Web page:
Through the funding of the best Australian medical research, Retina Australia aims to promote early detection, discover preventions, advance treatments, with the ultimate goal to progress towards unlocking cures into inherited retinal diseases.
We also support our inherited retinal diseases community through the provision of information and peer support services.
Our Values guide our actions in everything we do.
We strive to deliver the best outcomes through scientific quality, the highest of standards, positivity, learning and responsiveness
We act with honesty, transparency, accountability, and reliability
We welcome and treat all people with dignity, equality, understanding and courtesy
We partner to maximise results for people affected by inherited retinal diseases
A positive impact on people affected by inherited retinal diseases is the focus of everything we do
Strategic Plan 2023-2025
There are 5 strategic pillars to our strategic plan.
To fund high quality Australian research into the detection, better treatments, and prevention, with the hope of progression towards cures into inherited retinal diseases (IRDs)
To be an accurate, accessible and comprehensive source of information on IRDs
To facilitate the development of meaningful social connections for people with IRDs, and their families and carers
To ensure the ongoing viability of Retina Australia and therefore its ability to continue to support and positively impact the IRD community
To continuously improve and strengthen organisational governance
Originally known as the Australian Retinitis Pigmentosa Association, Retina Australia was incorporated in 1983.
It was formed after founding member, Bob Daniels, returned from the International Retinitis Pigmentosa Association Congress in Baltimore, full of enthusiasm and determined to instigate Australian research to cure eye diseases previously placed in the ‘too hard basket’.
It was made up of the State based bodies from Western Australia, South Australia, Victoria and New South Wales. The aim was to combine funds raised by the States and allocate them to Australian medical researchers in the field of inherited eye disease.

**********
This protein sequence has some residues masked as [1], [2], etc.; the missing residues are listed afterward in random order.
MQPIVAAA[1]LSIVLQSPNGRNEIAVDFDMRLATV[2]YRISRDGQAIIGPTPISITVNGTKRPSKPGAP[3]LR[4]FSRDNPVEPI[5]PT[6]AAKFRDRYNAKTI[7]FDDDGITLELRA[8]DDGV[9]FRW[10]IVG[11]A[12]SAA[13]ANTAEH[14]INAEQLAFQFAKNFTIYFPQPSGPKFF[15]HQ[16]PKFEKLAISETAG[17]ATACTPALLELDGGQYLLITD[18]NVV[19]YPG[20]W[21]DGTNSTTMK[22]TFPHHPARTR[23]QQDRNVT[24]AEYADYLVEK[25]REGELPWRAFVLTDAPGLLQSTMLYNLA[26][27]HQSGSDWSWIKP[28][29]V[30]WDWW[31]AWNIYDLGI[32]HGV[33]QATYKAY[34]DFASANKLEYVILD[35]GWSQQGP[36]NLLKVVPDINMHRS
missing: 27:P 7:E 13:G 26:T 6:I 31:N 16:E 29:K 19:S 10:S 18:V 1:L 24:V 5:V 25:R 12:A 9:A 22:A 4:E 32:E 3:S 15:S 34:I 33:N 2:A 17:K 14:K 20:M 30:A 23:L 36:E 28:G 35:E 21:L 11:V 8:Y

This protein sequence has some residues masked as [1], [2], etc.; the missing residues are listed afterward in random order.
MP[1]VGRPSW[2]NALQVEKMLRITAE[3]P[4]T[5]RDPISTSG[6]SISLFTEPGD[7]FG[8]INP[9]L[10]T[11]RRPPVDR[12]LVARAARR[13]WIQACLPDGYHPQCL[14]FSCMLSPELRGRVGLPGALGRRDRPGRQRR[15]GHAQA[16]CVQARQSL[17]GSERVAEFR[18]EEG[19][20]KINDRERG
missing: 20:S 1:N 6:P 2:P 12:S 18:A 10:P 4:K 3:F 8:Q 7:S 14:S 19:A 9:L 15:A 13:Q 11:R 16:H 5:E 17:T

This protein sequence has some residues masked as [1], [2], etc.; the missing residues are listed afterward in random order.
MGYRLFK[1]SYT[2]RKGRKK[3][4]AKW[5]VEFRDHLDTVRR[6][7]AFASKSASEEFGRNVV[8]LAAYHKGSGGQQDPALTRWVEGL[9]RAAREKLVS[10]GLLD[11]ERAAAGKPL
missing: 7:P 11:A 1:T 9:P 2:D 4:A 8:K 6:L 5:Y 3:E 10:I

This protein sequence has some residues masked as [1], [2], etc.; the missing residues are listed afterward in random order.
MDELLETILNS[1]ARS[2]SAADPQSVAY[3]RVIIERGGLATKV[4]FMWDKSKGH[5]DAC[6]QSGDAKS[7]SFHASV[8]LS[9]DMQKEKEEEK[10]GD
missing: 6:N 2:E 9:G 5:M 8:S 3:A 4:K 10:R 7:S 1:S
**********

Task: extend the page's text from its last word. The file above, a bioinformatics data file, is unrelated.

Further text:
After the International Retinitis Pigmentosa Association became Retina International and broadened its scope to focus on not just Retinitis Pigmentosa but all inherited retinal diseases, the Australian Retinitis Pigmentosa Association followed suit and the organisation was renamed Retina Australia.
Retina Australia became a single, fully national body with a national office in Melbourne. A new Constitution governs the national body.
In October 2022, Retina Australia welcomed its inaugural Chief Executive Officer, Julia Hall.
October 2023 will celebrate Retina Australia’s 40 years since incorporation, advancing medical research and providing information and support for people affected with inherited retinal diseases.
Over the years we have funded research into areas including gene therapy, stem cell therapy, artificial prostheses, and the psychological or sociological aspects of living with an inherited retinal disease. Our members have also contributed to research through personal interviews and non-invasive testing.
Retina Australia is proud to have been an early contributor to the Australian Bionic Eye project. With the help of a grant of $40,000 two trained engineers developed the initial prototype of the bionic eyes. These researchers are currently involved in refining and advancing their work with funding from the Australian government.
Retina Australia also continues to fund the Australian Inherited Retinal Disease Register and DNA Bank. This data bank, operating since 1984, is regarded as essential to the work of finding a cure or treatment of inherited retinal disease.